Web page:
The Garda Síochána (Promotion) Regulations, 1960, as amended by the Garda Síochána (Promotion) Regulations, 1962, 1966 and 1970 govern promotions up to and including the rank of inspector. These are published Statutory Instruments. Where the regulations refer to “selection” of eligible candidates the selection is by interview boards.
Interview boards are appointed by the Commissioner and consist of Garda officers. In the case of promotion from garda to sergeant, the board consists of a chief superintendent and two superintendents. Where the promotion is at a higher level, the interview board personnel are also of higher rank. With the obvious exception of cases where the Commissioner himself sits on the board, the board reports to the Commissioner.Successful candidates are placed on a panel in order of merit.
I would not be prepared to express a legal opinion on the question whether the Commissioner has power to deviate from the panel recommended by the board, in relation to promotion up to the rank of inspector, but as far as superintendent and members of higher rank are concerned, it is clear that the Government, as the appointing authority, are allowed complete discretion. Nevertheless, the statistics  which I quoted and the other details which I supplied in this House on 8th February, 1972, Col. 1335, show that all Governments over the last 30 years have almost invariably appointed candidates recommended to them.
Mr. O'Malley: I do not feel there is any great necessity for it at the moment. It is a very major matter which would have to have a great deal of consideration. I am not prepared to express an opinion on my feet here now.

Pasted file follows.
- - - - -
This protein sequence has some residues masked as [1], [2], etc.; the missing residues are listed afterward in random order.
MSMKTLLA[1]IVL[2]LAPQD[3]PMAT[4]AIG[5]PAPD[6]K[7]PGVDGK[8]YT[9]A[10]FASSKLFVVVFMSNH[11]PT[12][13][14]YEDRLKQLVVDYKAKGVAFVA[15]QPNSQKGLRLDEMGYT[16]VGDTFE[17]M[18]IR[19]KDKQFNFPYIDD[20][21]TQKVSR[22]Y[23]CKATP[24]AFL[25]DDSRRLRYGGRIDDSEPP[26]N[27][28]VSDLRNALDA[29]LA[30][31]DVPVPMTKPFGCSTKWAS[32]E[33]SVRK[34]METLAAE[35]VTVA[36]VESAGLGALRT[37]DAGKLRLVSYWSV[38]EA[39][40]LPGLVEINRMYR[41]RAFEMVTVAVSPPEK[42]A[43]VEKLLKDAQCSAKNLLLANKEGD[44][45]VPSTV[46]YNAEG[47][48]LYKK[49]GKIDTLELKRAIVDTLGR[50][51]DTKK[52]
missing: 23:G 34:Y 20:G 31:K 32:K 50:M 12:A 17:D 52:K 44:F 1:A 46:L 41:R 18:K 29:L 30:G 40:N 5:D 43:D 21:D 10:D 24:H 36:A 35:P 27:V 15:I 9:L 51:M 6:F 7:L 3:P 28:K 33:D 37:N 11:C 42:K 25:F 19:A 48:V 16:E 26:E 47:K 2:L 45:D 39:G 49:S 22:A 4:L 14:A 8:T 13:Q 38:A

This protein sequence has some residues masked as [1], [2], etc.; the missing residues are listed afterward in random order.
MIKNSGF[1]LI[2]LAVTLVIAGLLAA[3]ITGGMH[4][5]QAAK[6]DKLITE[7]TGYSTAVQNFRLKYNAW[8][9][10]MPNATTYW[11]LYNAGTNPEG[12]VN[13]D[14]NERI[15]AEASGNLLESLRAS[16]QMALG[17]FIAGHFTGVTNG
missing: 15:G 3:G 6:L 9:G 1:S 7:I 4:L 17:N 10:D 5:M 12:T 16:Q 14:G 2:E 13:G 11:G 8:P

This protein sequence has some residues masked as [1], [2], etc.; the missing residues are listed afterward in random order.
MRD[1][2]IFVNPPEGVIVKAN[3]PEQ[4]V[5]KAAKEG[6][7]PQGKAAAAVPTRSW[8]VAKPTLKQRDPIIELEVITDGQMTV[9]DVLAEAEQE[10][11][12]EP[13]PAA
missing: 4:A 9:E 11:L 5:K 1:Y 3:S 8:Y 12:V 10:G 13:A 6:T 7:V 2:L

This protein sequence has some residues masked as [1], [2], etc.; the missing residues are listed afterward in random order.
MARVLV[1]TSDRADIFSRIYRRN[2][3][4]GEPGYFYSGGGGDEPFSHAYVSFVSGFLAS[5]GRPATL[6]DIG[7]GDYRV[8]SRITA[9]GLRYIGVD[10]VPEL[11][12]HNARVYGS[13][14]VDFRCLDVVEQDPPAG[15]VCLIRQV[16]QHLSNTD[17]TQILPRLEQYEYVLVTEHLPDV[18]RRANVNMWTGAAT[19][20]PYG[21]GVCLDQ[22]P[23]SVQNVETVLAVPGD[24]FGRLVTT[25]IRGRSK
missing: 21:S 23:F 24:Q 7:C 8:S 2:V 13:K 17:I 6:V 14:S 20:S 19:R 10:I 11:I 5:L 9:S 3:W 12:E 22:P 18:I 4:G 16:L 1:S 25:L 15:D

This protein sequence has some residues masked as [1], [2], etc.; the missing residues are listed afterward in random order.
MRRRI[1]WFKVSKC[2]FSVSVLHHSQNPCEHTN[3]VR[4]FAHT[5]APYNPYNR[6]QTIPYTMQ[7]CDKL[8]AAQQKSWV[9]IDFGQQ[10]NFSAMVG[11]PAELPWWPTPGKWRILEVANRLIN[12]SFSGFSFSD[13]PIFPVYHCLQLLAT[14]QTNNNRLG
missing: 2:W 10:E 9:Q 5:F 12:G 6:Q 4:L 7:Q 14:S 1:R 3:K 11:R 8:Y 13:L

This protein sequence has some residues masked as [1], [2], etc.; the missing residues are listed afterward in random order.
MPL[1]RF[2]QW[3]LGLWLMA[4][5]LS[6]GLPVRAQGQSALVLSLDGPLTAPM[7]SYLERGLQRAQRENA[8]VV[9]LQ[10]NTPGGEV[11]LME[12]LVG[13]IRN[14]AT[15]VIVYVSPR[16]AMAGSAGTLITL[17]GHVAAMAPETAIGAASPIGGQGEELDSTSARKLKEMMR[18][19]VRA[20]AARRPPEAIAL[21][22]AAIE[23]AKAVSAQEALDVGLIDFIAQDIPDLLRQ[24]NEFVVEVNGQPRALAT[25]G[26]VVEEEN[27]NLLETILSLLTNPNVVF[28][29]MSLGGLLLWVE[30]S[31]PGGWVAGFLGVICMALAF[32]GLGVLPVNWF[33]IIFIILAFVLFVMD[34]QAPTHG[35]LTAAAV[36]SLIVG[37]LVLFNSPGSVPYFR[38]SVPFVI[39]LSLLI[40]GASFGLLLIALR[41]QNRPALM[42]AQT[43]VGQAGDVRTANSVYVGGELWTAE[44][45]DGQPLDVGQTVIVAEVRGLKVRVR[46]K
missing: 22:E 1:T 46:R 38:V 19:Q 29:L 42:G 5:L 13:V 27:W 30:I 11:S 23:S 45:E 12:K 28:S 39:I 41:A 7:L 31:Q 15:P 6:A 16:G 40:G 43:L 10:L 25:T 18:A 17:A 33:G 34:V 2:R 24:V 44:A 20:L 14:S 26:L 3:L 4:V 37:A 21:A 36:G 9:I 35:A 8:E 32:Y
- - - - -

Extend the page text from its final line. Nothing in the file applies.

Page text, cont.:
Mr. O'Malley: I believe substantially they do. So far as I can remember Conroy did not make any recommendations of a radical nature in relation to promotion. As far as I can remember I think there was a recommendation of better assessment facilities but outside of that I do not think there were any radical changes in what Conroy recommended at that point.
Mr. Cooney: Is the Minister aware that there is a considerable amount of dissatisfaction in regard to promotion and that many members feel that the procedure and the machinery is being bypassed and that many promotions are being made for considerations other than purely police considerations?
Mr. O'Malley: I can assure the Deputy that that most positively is not so and I think he will recall that in this House on 8th February, 1972, I offered to show, in confidence, to Deputy Fitzpatrick of Fine Gael the promotion  lists for the last two years and to show that every man on those lists, was in fact, promoted.
Mr. O'Malley: I would not agree that there is disquiet but I think that some people are dissatisfied because they did not get promotion themselves and they tend, as I suppose is natural and human, to attribute their own failure to get promotion to some ulterior motive. I can assure the House that there is no such situation.
Dr. O'Donovan: Does the system of promotion to chief superintendent make any provision whatever for the educational background of the people who are promoted? I have a serious reason for asking this question. It bears no relationship to any recent promotion.
Mr. O'Malley: The most important part of the promotion procedure is a very lengthy and detailed interview of the candidates for promotion to chief superintendent by three very senior officers—the Commissioner and two Deputy Commissioners—I am quite sure that one of the factors that would be taken into account would be any particular educational qualification of the candidate.
Mr. O'Malley: The number recruited since February is 290 but I think I should point out that this figure has very little relevance to the recruiting campaign. On the one hand, over half of them had applied before that campaign began. On the other hand, the results of the recruitment campaign have not as yet been reflected in actual recruitments to any appreciable extent because of the time-lag caused by entrance examinations and the fact that only a certain number can be called for training at the one time.